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Engine Assembly, Part 4: The Camshaft
By Wayne Scraba/autoMedia.com
Printable version
Degree of DifficultyDifficult
Difficult
Estimated Time300 minutes
300 minutes
Installing and Degreeing an Engine Camshaft -


In our last segment of the engine build series, we completed the installation of the reciprocating components. This time around, we’ll install the camshaft and degree it. It sounds very racy and technical; but, the truth is, if you can use a dial indicator and can perform simple math (adding a couple of numbers and dividing by two), it’s really a piece of cake. The tools aren’t outrageous in cost (or availability). And, just like all of the earlier segments, the only thing you’ll really need is a big dose of patience. Follow along. It’s a simple process.
Installing an Engine Camshaft
Cam Installation
As pointed out above, camshaft installation isn’t problematic, but you do have to be careful not to nick the cam or the cam bearings as it goes into the engine. Prior to installation, clean the cam with mineral spirits or solvent. You can use a commercial cam handle or temporarily install the cam sprocket or a long bolt turned into one of the sprocket threads in the nose of the cam. The cam sprocket or the long bolt can be used as an installation “handle.” If the cam is a modern roller profile, there is no need to use cam break-in lubricant on the camshaft. Simply coat the camshaft with engine oil, and using the “handle,” slowly and carefully slide the cam through the cam bearings in the engine.
 
If the engine is equipped with a flat tappet cam then each camshaft lobe must be coated with break-in lubricant as the cam is installed. We typically coat the lobes in pairs just before they pass through the first camshaft bearing at the nose of the cylinder block.
 
Remove the cam “handle” and install a new cam drive. If it is a conventional chain, you’ll need to tap the crankshaft drive gear onto the crank. We use anti-seize compound on the crankshaft for this purpose. Using a short piece of tubing (pipe) as a driving tool, tap the gear in place. Install the new chain as well as a new timing sprocket. Check the timing “Pip” mark alignment. In most instances, the pip marks face each other.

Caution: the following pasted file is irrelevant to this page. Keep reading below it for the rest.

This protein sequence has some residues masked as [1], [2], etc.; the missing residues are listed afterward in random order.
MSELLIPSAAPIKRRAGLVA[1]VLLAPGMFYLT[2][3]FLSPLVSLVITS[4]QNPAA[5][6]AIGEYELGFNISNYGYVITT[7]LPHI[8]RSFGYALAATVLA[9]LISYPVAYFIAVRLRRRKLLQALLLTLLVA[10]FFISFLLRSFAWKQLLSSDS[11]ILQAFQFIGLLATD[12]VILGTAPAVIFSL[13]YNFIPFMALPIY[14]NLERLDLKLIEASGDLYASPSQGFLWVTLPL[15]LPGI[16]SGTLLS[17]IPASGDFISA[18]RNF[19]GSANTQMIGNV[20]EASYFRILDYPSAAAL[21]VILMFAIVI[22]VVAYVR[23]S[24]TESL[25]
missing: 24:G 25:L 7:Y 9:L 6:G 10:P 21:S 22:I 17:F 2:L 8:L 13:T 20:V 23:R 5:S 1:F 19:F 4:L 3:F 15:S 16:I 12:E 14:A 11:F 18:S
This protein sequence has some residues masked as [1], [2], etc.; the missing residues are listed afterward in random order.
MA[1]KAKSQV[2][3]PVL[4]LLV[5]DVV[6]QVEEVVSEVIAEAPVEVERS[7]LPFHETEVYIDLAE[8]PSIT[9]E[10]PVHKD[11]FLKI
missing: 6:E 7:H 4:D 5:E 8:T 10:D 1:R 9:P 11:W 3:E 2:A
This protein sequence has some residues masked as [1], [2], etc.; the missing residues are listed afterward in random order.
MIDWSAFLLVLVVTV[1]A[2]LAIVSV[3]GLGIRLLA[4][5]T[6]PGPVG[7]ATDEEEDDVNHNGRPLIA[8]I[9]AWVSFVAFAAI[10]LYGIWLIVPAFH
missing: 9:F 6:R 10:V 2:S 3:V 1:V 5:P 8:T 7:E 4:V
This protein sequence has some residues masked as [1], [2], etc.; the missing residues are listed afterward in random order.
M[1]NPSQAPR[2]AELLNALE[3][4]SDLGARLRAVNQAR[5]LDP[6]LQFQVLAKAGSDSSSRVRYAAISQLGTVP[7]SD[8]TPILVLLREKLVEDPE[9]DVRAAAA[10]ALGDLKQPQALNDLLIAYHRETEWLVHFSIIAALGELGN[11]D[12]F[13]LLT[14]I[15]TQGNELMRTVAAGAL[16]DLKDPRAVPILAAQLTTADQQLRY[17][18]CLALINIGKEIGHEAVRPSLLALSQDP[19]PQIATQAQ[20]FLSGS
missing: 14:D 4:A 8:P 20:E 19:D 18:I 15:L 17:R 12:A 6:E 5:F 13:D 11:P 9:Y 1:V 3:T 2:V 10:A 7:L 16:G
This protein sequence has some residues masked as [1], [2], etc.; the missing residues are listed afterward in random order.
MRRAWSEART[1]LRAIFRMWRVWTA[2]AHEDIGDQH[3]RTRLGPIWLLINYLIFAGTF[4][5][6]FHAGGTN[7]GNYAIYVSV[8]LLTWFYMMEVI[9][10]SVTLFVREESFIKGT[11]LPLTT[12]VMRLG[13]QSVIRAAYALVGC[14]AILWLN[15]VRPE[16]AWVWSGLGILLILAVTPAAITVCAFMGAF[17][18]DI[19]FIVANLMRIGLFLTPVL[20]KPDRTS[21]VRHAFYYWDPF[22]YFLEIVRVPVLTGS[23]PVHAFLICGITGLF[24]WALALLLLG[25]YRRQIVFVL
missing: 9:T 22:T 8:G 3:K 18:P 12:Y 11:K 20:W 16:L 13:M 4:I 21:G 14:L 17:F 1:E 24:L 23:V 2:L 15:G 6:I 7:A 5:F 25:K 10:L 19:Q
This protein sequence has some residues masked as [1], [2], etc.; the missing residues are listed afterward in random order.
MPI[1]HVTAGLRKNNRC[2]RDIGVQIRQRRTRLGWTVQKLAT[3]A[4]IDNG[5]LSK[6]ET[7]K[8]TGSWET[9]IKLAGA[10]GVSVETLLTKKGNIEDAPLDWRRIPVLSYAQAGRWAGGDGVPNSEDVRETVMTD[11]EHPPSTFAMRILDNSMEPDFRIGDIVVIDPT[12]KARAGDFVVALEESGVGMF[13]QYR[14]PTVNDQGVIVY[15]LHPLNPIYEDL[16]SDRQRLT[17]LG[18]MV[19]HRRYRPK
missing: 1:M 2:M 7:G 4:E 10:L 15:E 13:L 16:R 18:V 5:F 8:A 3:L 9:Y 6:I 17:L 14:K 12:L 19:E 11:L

It’s a good idea to use thread-locking compound on the camshaft fasteners, but only after the camshaft is degreed (see below). Tighten the cam bolts to the factory specifications and you’re done.
 
If the engine is equipped with a high tech camshaft drive such as the Jesel Belt Drive shown in the accompanying photos, installation is a bit more complicated. Here’s a brief synopsis: A timing valley cover is first installed on the cylinder block. The nose of the cam has a special adapter installed. Next the cam is installed in the engine. Jesel provides a series shims necessary to set camshaft endplay. Once the endplay is checked with a dial indicator, the lower drive pulley is driven on to the crankshaft (Jesel provides a special driving tool with their belt drive kit).
 
At this point, the engine is rotated so that #6 cylinder is at Top Dead Center. The camshaft is rotated so that the keyway is at the 12:00 position. The upper pulley is assembled onto the cam adapter (which was bolted to the snout of the cam earlier). You have to tilt the upper pulley slightly (with the belt attached) so that it fits the cam adapter. Tighten to specs and essentially you’re done.
 
So what does the belt drive set-up offer? The belt drive eliminates crankshaft harmonics having an effect upon valve timing. This provides a measurable increase in engine performance. A belt drive makes cam swaps simple for racers (there’s no need to drop the oil pan or remove a timing cover to make cam changes). At higher engine speeds, plenty of folks feel a belt drive is actually more reliable than timing gears or a timing chain. Those are plenty of benefits from a performance perspective, but the icing on the cake is ease of cam timing changes. Here, you simply loosen four bolts and using the supplied spanner wrench, you can advance or retard the timing. You’ll see more of the Jesel belt drive arrangement in the accompanying photos and their captions.
 
The Importance of Cam Degreeing
When a camshaft is “degreed” it means the camshaft position in the engine has been synchronized with the crankshaft position. Degreeing the cam is the only positive means to determine if the rise and fall of the pistons correctly matches the opening and closing of the valves. The truth is, several degrees of misalignment can have a profound effect upon engine operation.
 
In a perfect world, you’d only need to line up the timing marks on the timing gears (sprockets) and you’d be good to go. But the truth is, there’s a good chance dimensional stack ups will catch up to you. Things like tolerances in the camshaft, crankshaft, timing chain and sprockets can add up. As a result, checking the relation of the camshaft to the crank (or “degreeing the cam”) is the only option.
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